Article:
Live Review – Hinds at the Junction 15/2/16

Hinds are a live band. That much is clear, despite their excellent debut which exceeded our party-rock expectations for something with so many dimensions. But when they play live, their clumsy rock becomes explosive and sounds even bigger than small-venue ambitions. Take ‘Warning With The Curling’, which has never properly been released but shows an entirely different side of Hinds, changing up tempo at the drop of a hat and turns into a psychedelic stoner-jam which starts off the band on a strange but pleasantly surprising note. Plus, you can never have too many kazoo solos and it’s very much a dying art – bring the kazoos, more please. Fan favourite ‘Trippy Gum’, which didn’t make the album, follows and sets the tune of the night for Madrid party rock, which is exactly what Hinds deliver after fine-tuning their style and polishing up on the road.

That’s not to say that there aren’t any spontaneous moments left for Hinds. At one point, Carlotta Cosials and Ana Perotte (both guitar and vocals) erupt into a story about being in a cab and mistaking ‘I’m so horny’ for ‘I’m so honey’ and singing it out as loud as possible. Stage invasions, a typical feature of a Hinds show, are still happening despite the band growing in popularity and venue size, with bassist Ade Martin and her super-high bass managing to pull off her playing whilst someone puts their arm around her and begins swaying. The new tracks, such as ‘Walking Home’ and ‘Warts’ receive just as much of a response as old favourites and also show Hinds’ songwriting has become even stronger since they started playing ramshackle indie-rock.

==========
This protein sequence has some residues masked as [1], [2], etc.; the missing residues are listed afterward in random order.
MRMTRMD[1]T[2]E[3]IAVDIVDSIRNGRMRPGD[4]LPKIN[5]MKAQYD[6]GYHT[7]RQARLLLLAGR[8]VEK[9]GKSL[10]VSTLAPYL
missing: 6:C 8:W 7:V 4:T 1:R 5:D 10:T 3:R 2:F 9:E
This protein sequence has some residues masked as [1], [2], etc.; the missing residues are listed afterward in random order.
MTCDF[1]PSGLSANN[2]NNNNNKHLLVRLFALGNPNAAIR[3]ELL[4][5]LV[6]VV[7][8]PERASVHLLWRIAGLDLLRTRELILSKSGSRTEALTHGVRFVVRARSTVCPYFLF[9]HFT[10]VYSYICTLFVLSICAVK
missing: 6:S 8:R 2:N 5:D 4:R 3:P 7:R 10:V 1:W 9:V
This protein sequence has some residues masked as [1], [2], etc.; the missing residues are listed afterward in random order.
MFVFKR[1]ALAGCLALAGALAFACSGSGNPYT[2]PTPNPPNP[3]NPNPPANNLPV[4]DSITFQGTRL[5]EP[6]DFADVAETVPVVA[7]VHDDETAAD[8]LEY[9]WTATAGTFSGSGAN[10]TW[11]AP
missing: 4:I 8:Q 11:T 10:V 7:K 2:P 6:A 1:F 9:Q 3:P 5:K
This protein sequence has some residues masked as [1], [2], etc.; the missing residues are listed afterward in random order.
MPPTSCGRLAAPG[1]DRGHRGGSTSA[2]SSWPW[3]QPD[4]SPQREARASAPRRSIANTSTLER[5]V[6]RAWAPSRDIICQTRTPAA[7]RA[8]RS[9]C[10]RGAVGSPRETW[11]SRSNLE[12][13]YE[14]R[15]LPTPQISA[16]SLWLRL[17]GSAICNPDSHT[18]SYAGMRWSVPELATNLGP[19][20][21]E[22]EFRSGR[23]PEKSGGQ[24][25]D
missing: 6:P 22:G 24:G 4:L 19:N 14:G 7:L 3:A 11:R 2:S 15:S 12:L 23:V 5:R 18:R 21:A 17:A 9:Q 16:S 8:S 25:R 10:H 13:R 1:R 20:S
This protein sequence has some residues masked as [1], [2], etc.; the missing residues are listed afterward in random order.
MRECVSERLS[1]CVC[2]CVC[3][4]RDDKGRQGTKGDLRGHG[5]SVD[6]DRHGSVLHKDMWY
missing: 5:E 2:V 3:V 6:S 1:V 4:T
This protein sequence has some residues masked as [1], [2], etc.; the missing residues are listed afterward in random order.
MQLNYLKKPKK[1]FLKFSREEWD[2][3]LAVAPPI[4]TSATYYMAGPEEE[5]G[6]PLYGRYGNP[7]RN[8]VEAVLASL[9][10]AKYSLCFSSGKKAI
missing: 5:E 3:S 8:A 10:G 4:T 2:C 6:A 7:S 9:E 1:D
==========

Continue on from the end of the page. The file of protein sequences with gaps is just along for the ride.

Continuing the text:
However, it’s the last half of the show that really picks up. ‘Chili Town’, ‘Bamboo’, ‘San Diego’, ‘Garden’, ‘Castigadas en el Granero’ and the encore of ‘Davey Crockett’ all come thick and fast, with ‘Bamboo’ still receiving the best response and shouts of ‘I want you to call me by my name when I’m lying on your bed’ from the very start. Still, it doesn’t get much better when ‘Davey Crockett’, originally a cover, incites shouts of ‘Gabba gabba hey’. Hinds have the ability to play larger venues, and they arguably will, but they work best when they have a small audience to connect with via call-and-response and those stage invasions. The only problem with the gig was there was about 5 metres squared of dancers in the centre and the rest of the audience mostly stayed very still, with the band even saying ‘You’re very quiet for a university town’ early on in the gig. However, by the end, the dancing space had considerably expanded, no doubt from the start of ‘Bamboo’. Blame the old people, I guess.

Find our review of Hinds’ debut, Leave Me Alone, here